Ballesteros' fire goes out, and his career flickers


April 13, 1991|By JOHN EISENBERG

AUGUSTA, Ga. -- He crossed the fairways to uninterrupted applause, the galleries as thrilled as ever to see him, the Spaniard with the Pepsodent smile and magical game. It has been this way at the Masters, or at any tournament actually, for more than a decade now. The only difference yesterday was the middling score on the board. Looks like another lost week for Seve Ballesteros.

It is all a little hard to believe, this. Ballesteros' legend is safe if he never wins another tournament, but at issue suddenly is how often he will indeed win again, if ever -- a startling question to ask about a golfer considered the world's best just two years ago.

He is only 33, an age at which many golfers just begin to discover their potency, but he was an Amadeus who began winning tournaments 15 years ago, and there are signs that after cramming the substance of a long career into a decade, he is losing that palpable fire that has made him so identifiable, successful, the most charismatic golfer since Arnold Palmer.

It is a little sad for the sport, for his exuberant game has long uplifted any tournament, but here are the facts: He won the last of his five majors three years ago, won only one minor title last year -- he called the year "terrible" -- and this year has missed the cut in two of the five he has played. He is 1-over after two rounds this week, enough to make the cut, but the leaders are a postcard away.

What has happened to Seve? The malaise affecting his game is difficult to pinpoint. His putting touch isn't gone. He is still erratic off the tee, but he was always erratic. His short irons find the green. He is reworking his swing, but what pro isn't?

What is missing, it seems, is the fire. The rallies. The magic. It is plainly evident that all those years at the pinnacle have exacted a toll. He is tired, burned out . . . something. He admits it. "I got into trouble by pushing myself," he said last year. "Obviously, after so long, for many years, it must happen what happened to me."

True enough. Every athlete has slumps, and Seve has been winning majors since 1979, when, at 21, he became the youngest British Open champ in a century. Until the spread of European champions in the last five years, he alone gave European golf the respect it barely deserved. He won two Masters, three British Opens, 47 tournaments around the world, all without a slowdown. He was due.

But is this just a slump, or is it a true dimming of his star? It is impossible to tell, for golf is a maddening, capricious game that comes and goes without explanation. No one would be surprised if Seve suddenly up and won another Masters this weekend, coming from behind. But the timing of his troubles does include circumstances that merit inspection.

The fifth son of a dairy farmer, raised in the small fishing village of Pedrena, he was married in 1988 to the Ivy League-educated daughter of one of Spain's wealthiest men, a bank president. They had their first child last fall, a boy named Baldomero, named after Seve's father.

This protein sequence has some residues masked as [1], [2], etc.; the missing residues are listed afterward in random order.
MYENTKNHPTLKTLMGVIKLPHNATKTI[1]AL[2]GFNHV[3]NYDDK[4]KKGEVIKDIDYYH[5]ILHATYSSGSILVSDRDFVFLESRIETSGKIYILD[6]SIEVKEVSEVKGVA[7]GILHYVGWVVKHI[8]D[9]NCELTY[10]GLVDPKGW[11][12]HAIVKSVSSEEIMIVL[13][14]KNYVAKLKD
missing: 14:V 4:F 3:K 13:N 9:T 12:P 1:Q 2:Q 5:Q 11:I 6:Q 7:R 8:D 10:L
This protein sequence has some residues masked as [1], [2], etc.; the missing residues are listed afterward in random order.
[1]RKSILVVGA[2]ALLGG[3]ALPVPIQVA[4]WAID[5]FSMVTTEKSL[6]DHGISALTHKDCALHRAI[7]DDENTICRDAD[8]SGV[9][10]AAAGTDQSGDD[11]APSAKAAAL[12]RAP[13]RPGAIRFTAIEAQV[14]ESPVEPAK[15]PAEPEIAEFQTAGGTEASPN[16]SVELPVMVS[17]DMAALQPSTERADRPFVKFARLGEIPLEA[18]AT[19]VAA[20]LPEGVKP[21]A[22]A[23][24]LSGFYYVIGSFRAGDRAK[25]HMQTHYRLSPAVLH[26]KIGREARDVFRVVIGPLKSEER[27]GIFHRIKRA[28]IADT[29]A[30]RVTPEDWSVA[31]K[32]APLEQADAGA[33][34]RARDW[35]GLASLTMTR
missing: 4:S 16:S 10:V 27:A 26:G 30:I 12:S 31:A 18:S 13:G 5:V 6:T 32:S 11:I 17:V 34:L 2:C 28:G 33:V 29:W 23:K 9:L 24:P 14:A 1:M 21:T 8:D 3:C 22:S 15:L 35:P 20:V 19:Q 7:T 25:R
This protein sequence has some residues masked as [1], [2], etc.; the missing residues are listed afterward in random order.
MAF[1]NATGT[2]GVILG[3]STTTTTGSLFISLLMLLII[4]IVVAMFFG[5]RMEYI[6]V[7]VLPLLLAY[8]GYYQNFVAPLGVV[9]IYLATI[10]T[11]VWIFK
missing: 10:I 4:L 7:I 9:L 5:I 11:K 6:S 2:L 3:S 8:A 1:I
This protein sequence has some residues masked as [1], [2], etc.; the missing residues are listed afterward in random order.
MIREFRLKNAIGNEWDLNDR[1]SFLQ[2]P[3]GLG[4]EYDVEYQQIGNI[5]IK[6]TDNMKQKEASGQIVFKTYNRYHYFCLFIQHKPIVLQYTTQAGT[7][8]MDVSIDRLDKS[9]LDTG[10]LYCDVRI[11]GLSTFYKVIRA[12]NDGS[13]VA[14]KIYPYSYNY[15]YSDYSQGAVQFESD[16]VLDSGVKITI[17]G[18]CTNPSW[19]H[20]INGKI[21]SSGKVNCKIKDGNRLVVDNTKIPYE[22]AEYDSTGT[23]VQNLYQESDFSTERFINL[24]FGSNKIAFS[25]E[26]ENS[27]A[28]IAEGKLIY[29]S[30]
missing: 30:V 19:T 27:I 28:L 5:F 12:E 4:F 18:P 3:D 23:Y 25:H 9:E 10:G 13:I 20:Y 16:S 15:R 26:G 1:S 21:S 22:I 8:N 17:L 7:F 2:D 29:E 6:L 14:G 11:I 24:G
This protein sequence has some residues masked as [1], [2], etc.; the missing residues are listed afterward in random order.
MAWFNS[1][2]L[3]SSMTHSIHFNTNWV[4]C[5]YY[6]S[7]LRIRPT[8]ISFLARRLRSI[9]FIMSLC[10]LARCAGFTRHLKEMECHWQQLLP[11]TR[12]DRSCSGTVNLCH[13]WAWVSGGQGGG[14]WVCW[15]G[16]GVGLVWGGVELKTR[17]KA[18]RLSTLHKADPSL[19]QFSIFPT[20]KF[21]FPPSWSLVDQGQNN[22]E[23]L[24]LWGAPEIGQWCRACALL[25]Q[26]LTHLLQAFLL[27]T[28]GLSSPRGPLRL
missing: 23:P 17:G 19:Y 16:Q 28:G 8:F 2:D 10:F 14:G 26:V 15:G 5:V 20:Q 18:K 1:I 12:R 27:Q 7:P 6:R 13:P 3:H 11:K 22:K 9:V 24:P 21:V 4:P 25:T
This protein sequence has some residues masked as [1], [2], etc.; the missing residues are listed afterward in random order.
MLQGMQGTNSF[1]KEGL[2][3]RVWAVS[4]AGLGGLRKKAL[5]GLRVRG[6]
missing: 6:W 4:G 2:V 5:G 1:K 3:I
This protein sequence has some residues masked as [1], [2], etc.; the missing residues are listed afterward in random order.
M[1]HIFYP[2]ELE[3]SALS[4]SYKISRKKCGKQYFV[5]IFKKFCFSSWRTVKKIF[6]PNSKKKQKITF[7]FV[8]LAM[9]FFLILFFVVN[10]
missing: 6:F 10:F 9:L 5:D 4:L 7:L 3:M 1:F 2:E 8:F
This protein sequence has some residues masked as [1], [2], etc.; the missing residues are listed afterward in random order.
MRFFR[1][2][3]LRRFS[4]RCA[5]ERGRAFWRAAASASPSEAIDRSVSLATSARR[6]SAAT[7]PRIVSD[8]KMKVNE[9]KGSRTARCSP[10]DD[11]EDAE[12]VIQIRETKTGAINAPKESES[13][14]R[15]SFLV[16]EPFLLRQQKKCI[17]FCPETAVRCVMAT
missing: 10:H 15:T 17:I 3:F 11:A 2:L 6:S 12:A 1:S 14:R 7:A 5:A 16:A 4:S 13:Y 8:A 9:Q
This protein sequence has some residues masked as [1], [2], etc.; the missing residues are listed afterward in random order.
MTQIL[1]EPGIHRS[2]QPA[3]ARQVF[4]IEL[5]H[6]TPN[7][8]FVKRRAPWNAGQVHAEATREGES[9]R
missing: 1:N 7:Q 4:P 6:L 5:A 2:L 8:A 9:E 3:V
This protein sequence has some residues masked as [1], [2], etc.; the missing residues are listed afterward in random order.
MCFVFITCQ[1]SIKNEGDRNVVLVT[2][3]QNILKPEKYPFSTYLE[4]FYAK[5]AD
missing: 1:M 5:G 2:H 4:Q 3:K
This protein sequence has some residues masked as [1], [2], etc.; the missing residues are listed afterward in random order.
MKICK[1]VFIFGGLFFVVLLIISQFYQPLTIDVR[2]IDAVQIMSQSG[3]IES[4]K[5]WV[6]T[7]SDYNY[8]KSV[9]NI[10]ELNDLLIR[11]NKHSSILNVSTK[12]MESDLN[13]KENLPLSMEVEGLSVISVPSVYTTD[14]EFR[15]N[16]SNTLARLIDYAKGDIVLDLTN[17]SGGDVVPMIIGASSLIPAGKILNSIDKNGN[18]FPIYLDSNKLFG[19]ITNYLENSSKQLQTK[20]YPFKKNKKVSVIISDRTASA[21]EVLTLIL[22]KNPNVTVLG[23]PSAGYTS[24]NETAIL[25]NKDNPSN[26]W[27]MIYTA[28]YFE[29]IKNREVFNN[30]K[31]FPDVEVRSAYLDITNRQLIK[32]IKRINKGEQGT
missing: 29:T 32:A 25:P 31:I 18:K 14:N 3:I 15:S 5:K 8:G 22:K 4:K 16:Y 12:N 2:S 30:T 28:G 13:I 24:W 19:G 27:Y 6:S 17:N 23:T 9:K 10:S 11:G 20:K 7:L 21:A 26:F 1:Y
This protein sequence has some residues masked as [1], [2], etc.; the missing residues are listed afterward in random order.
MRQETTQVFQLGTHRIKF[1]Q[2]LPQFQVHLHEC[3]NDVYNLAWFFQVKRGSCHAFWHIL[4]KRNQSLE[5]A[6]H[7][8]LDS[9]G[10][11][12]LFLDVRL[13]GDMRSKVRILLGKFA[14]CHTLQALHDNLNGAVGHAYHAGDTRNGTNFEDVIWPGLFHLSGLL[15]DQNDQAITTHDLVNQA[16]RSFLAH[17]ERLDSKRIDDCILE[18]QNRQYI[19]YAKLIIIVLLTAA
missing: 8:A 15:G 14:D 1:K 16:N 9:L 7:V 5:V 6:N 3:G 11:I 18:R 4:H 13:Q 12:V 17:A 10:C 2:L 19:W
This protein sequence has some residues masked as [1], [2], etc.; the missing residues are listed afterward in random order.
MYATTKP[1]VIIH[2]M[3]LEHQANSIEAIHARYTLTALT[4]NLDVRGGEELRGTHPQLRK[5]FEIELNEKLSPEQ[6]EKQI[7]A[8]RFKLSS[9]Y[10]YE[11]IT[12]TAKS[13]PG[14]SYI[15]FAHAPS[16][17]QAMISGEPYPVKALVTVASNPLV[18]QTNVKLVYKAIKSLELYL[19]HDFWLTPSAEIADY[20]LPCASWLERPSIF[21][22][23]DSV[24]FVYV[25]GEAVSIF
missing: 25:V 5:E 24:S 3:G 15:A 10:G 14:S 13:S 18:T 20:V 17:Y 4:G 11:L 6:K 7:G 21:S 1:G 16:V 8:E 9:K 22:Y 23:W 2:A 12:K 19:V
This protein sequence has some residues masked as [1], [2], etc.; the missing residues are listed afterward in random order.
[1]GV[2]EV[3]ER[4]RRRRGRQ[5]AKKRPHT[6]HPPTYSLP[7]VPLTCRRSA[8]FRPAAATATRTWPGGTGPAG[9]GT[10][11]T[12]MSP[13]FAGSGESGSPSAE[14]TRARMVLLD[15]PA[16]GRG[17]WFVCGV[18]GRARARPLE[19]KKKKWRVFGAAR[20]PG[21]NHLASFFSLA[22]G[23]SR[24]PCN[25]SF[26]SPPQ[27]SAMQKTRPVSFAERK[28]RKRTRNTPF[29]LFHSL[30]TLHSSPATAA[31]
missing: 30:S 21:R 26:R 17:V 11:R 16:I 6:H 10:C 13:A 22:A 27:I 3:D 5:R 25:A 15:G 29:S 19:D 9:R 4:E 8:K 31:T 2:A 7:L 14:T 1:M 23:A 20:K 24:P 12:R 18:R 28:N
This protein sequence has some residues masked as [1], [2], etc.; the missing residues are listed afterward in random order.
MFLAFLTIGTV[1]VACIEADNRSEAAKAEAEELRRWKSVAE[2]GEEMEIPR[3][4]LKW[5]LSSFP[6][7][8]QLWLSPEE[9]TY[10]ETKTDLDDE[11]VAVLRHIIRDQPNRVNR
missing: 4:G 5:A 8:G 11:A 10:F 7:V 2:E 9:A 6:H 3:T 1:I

Seve is happy. Seve is content. Seve carries pictures of his family in his wallet. It is too easy to say that this contentment has sapped him of his drive, but it is an enormous change in life for a man who was driven for years in part by the fact that he came from working-class circumstances, far outside golf's tony society.

When he was young he went to a country club near his house, but as a caddy, not a member. He sneaked onto the course at twilight and taught himself to play using sticks and discarded club heads. Now, he doesn't need to work for the rest of his life. He is as comfortable inside that tony society as one can get. His in-laws are so snooty they didn't approve of him at first, wary of his upbringing.

Whether this drastic change in his life has undercut his golf is uncertain, but it is true that he isn't quite the swashbuckler anymore, or at least no longer readily makes the amazing recoveries for which he is famous. Nearly all of his major titles were marked by memorable shots -- off a parking lot, over a scoreboard, rabbits out of hats. He still gets in trouble, just doesn't get out as easily.

The magic just isn't holding. He was 4-under through 13 holes yesterday after birdies on Nos. 12 and 13, but then an errant drive got him in trouble on No. 14, not a particularly challenging hole, and he double-bogeyed. The old Seve rarely blunted such momentum.

There are those who say it the result of a gradual erosion in his game, the result of his refusal to play more than occasionally on the U.S. tour. "If you're going to achieve any kind of recognition as the best player," Tom Kite told The New York Times, "you have to play against the best."

Ballesteros demurred, saying "maybe" his absence hurt him "a bit" in the majors, but otherwise not. He is as much at a loss as anyone to explain what is wrong. He has spent much of the last eight months in a reclusive pose, at home, reworking his swing at the course on which he began playing. He is no longer even Spain's No. 1 player, having been passed by Jose-Maria Olazabal.

After his early-morning 70 yesterday, he went straight to the practice tee and hit bucket after bucket of balls, working mostly on his short irons, launching ball after ball toward the dark clouds, working in a grim silence. The tournament went on behind him, the roars of galleries echoing every few minutes. Roars that used to be his. He just listened to them. Practiced and listened. Hit more balls.

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